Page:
This Is How Quickly Picnic Food Spoils in the Heat.

When you cook at home, you know you have two hours – maybe four, if you really want to hurry – to pull the food out of room temperature air and into your stomach. A little more and this chicken salad platter is a big bacterial hype. But if you’re going on a picnic in 90-degree weather, the food spoils faster – much faster.

In the sweltering heat, you only have one hour to work. This means that the fruit salad should stay in the refrigerator until lunchtime, and the freshly cooked barbecue shouldn’t stay on the picnic table forever.

Food safety expert Ben Chapman calculated the one-hour rule, expecting it to be overly cautious. But it turns out that Salmonella bacteria easily multiply tenfold in just over an hour at 92 degrees. Another common germs that cause food poisoning, Staphylococcus aureus, lasts a little longer – a half to two hours. In any case, if you used the same two-hour rule that applies indoors, you would have a chance of getting sick.

How to avoid food poisoning in hot weather

First, find out which foods are spoiled by the heat. Spoiler alert: Most of them. This includes cooked vegetables, cooked grains (such as rice), and meats. Fruits with a low acid content, such as cantaloupe, should also be kept chilled if left on the table for a while.

Commonly safe foods include dry foods such as bread and condiments such as salsa or condiments that are very acidic. However, once you put them on non-acidic food – like vinegar pasta salad dressing – all bets are lost. Vinegar may slow down the growth of bacteria a little, but it’s not enough to take the risk.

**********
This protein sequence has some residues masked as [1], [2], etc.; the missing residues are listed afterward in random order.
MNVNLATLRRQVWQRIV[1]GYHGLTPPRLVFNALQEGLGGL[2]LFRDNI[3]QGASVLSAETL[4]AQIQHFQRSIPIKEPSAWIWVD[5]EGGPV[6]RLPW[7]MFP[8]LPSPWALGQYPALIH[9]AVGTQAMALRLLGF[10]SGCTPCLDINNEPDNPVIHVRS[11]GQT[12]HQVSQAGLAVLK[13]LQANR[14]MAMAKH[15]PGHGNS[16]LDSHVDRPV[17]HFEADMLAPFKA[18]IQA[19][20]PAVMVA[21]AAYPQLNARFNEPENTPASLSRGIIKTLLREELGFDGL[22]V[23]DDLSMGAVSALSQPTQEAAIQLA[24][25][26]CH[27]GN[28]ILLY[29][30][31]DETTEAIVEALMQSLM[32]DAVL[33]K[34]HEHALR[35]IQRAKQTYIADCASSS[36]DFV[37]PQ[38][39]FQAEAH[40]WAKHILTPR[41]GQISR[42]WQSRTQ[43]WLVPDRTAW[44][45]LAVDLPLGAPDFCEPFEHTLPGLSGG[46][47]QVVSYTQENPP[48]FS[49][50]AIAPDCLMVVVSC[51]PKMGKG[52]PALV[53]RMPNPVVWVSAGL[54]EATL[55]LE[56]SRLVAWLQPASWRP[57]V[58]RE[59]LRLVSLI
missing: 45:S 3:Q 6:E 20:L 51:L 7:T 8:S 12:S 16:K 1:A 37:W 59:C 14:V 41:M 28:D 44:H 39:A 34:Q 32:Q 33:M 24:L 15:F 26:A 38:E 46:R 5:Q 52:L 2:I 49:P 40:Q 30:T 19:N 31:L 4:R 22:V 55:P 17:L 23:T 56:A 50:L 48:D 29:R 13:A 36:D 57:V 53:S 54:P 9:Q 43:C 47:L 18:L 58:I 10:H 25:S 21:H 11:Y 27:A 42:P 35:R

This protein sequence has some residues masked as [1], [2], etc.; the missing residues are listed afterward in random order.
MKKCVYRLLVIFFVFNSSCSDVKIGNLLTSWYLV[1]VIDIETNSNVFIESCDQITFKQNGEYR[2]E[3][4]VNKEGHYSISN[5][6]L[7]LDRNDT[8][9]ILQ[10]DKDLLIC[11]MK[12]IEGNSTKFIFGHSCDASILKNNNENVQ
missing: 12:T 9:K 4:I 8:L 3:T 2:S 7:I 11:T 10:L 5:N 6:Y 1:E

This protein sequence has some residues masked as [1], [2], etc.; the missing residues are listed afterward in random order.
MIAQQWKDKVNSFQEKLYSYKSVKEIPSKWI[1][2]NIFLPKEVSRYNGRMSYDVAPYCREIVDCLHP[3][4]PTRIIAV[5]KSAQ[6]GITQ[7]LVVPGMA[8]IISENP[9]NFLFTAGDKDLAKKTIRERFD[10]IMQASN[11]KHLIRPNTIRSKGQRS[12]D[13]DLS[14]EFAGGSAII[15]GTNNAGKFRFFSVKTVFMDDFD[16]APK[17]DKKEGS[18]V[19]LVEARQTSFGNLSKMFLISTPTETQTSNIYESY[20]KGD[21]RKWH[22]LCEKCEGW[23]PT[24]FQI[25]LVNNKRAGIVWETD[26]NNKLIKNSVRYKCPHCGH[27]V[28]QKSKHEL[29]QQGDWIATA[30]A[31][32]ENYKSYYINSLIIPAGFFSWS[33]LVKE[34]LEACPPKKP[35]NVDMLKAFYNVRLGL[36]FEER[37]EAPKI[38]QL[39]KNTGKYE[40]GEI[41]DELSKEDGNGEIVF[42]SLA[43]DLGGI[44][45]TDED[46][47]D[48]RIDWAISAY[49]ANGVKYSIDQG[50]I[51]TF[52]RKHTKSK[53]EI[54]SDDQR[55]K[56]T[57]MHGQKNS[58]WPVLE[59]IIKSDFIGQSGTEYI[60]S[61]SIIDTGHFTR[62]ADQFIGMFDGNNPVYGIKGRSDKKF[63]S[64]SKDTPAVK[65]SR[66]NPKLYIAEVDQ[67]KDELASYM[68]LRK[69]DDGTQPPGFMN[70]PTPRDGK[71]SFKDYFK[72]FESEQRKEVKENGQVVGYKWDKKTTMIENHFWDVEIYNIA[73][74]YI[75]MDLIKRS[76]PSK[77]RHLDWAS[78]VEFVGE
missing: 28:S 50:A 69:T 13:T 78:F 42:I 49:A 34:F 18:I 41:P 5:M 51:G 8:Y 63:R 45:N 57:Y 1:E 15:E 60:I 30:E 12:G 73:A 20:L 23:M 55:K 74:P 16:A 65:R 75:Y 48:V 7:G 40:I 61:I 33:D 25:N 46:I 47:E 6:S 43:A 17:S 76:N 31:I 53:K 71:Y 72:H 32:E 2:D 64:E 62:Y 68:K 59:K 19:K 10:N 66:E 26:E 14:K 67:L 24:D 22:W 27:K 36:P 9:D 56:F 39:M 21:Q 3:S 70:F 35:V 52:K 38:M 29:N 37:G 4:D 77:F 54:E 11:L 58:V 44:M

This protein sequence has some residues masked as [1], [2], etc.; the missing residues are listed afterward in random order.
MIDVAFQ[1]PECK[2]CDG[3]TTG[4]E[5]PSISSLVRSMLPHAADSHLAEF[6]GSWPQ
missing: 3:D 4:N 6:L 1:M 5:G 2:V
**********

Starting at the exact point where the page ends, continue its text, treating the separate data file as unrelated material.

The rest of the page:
Here’s what Chapman recommends for picnics to avoid hurting yourself and others:

  • Store food out of direct sunlight. This heats up even faster. (Bacteria grow fastest around 95 degrees – about the same as our core body temperature.)
  • Plan ahead. If the meat comes off the grill but people aren’t ready to eat, take it inside (if you’re in your backyard) or refrigerate it. Keep track of the time.
  • Wash your damn hands . (My wording, not his.) Many of the bacteria that cause food poisoning we carry with us on our hands. They either live on us naturally (eg Staph. Aureus ) or can be transmitted through other foods (eg E. coli , which can come free with raw hamburger meat).

This can disrupt your normal meal preparation routine, but it can be done with a little planning ahead of time. If you’re barbecuing away from home, order a picnic gazebo next to the restrooms and bring a fridge and a pile of ice to transport your treats and take home leftovers. You will be glad when you go home without food poisoning.


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